In our latest interview, the GMTV fitness instructor reflected on his humble beginnings, including where the name “Mr Motivator” originated! From inclusion in fitness to his top tips for mental resilience, he revealed several candid experiences from his life.
Learn more about Mr Motivator’s return to British television, his take on inclusion and what inspired his signature neon outfits, below:
Q: What made you return to television in 2020 to appear on HealthCheck UK Live?
“The BBC saw in me something that other stations didn't, something I've always known. They knew I could dress up the pill of wellbeing, I could sugar coat it, so people don’t think of it as work.
“It's a bit like our parents, you know? If they want you to eat vegetables, they make a pie with vegetables. They wouldn't say, ‘this is your broccoli, eat it otherwise I'll break your legs!'.
“It is the same with health and wellness. The doctor beating you with a big stick, saying, ‘you must, you must’, or the government saying, ‘here's the policy… you must, you must’, is not the way to go.
“It was a great opportunity. And what it did was, it rekindled the public perception of me and made them understand exactly where I'm from. That's why I've been climbing ever since.”
Q: What does inclusion mean to you?
“Everybody should be included, not excluded. There should not be a situation where you're fighting to be represented, you should be represented, and so therefore it's a bit like a building.
“In every building, there should be a ramp so if someone comes in one leg or they're in a wheelchair, they can get up easily. There should be a rail they could hold on to, the steps should be at a certain height, there should be a lift that takes people up the different floors. That's inclusion.
“I do these free classes every week, and the mix of people in there, incredible people - especially tonight, there'll be at least 40 or 50 people from the Down's Syndrome Association.
“And people say, ‘it’s so great to be all included, that you haven't isolated anybody’. That is the test of whether you're a good instructor. Because the point is, if you do it right, every single person should all be able to take part in what you're doing.”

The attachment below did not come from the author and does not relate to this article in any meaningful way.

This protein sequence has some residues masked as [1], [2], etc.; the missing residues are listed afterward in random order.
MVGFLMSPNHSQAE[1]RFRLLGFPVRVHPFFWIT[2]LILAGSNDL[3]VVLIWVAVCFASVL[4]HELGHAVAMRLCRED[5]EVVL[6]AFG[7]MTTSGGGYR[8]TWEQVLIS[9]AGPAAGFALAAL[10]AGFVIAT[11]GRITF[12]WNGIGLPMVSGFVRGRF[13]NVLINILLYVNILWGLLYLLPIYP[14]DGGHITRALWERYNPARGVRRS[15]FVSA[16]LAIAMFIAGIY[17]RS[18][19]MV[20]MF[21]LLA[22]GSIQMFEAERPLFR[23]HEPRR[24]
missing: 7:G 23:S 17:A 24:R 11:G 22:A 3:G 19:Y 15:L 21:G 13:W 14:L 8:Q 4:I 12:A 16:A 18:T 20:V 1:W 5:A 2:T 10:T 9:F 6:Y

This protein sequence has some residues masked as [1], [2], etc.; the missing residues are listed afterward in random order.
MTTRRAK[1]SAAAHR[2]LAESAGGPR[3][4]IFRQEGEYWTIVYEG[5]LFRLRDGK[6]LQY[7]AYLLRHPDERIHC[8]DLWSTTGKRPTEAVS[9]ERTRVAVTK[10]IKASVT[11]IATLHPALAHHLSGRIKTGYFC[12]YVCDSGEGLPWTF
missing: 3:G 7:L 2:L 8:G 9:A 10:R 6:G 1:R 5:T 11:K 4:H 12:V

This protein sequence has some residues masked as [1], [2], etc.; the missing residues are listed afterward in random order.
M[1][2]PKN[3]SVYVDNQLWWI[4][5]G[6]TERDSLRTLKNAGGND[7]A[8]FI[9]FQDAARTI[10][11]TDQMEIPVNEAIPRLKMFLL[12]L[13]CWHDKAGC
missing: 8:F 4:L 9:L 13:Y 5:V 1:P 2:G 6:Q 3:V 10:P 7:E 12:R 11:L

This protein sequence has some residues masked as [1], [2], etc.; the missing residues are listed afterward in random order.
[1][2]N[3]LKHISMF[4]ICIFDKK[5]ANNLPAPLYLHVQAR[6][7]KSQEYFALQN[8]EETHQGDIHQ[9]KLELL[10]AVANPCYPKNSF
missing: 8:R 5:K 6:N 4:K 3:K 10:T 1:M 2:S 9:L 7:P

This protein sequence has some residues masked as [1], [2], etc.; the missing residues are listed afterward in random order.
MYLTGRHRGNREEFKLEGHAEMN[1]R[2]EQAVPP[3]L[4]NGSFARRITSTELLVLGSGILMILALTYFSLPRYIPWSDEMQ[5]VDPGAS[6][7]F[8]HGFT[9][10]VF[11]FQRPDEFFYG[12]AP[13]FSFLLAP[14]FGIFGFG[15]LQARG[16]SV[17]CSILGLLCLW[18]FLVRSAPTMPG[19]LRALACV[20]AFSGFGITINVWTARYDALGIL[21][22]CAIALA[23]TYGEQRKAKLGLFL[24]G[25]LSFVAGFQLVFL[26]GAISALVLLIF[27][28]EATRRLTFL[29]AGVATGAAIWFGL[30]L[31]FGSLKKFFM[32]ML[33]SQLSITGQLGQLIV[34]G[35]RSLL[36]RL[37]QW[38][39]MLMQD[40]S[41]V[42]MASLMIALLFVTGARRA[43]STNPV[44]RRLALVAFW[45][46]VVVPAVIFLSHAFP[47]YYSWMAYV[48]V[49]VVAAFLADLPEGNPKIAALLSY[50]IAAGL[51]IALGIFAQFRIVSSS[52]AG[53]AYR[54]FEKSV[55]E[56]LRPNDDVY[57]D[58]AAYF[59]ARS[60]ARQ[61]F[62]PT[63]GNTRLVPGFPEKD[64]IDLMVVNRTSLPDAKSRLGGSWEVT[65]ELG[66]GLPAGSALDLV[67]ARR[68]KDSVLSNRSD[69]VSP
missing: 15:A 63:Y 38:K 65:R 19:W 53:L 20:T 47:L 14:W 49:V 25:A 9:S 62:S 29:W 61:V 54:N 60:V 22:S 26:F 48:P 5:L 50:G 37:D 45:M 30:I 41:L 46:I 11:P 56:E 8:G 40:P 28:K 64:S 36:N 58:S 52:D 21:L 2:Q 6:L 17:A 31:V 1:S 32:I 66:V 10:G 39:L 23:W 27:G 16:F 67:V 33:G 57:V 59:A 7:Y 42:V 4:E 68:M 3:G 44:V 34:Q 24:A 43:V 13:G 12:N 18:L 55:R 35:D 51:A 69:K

Q: Famed for your positive personality, what do you do to stay motivated during times of hardship?
“When I was homeless and I wasn't sure where the next meal was coming from, I knew what it felt like to be really sad, hungry, sometimes angry.
“But I learned from those days that for every minute that I'm sad, I'm missing out on 60 seconds of happiness. And so, when I was about 35, I decided that from now on, every single thing that happens to me, I'm going to turn it on its head and look for the positivity.
“I visualise my life as a white sheet of paper.
“And in the corner of the paper, there's a little black dot and that little black dot is what we always see, that's the thing that actually upsets us. But it's a huge, great big white sheet with everything so good in your life.
“So why am I going to let that little black dot in the corner devour my life? It’s not blotting paper. It's not going to spread. It's only going to spread if I allow it to.”
Q: Where did the name “Mr Motivator” come from?
“So, I wanted to go into shopping centres and get people moving while they're doing their shopping. And This Morning loved the idea.
“One day, the presenter turned to me and I said, ‘well, I've got Mr Jones here…’, and I remember hearing in my ear the presenter saying, ‘I think I'm going to call him the motivator’.
“And I thought, ‘you know what, I like that’. And so I registered it straight away, Mr Motivator. And that's how the name came about, simple as that.”
Q: Best known for your bright colours, what is the story behind your iconic neon outfits?
“When I looked at the way television featured fitness people, I couldn’t remember anyone except the Green Goddess. And why did I remember the Green Goddess? Because she wore green.
“So I had to find a way of marketing myself so people would always remember me. And I thought, there's a couple of choices ahead here, how do I get the colours and stuff?
“I’d just gone to America and bought this suit which has had stars and stripes down one side, and everybody kept commenting on it - that's how it was born. I found a guy who was down in Brighton, and he started making these unitards for me based on the same pattern.
“And then the bum bag came along because every time I sat down my mic used to be in my back. And every time I went on the floor to do sit-ups, the mic was in the way.
“So I created this bum bag with little holes in the back so you could put the mic in it. You wouldn't even notice I was wearing a mic.
“Next was the socks and the different coloured laces.
“I remember Reebok complained and said, ‘look, we don't do coloured laces’. So I said, ‘why must you always do black and white laces? Why don't you have a stand in the shop with all these multicoloured laces and let people choose the laces they want when they buy their shoes?’.
“'No, no, that would never work’ - but they are doing it all now, right?
“They’re all doing bright coloured trainers and stuff like that now. That's how it was born.”
Having completed a Masters degree in Creative Writing, Megan joined Champions Speakers in 2019. She is found regularly contributing to the company blog where she discusses everything from the latest news to self-improvement, as well as contributing t... Read more
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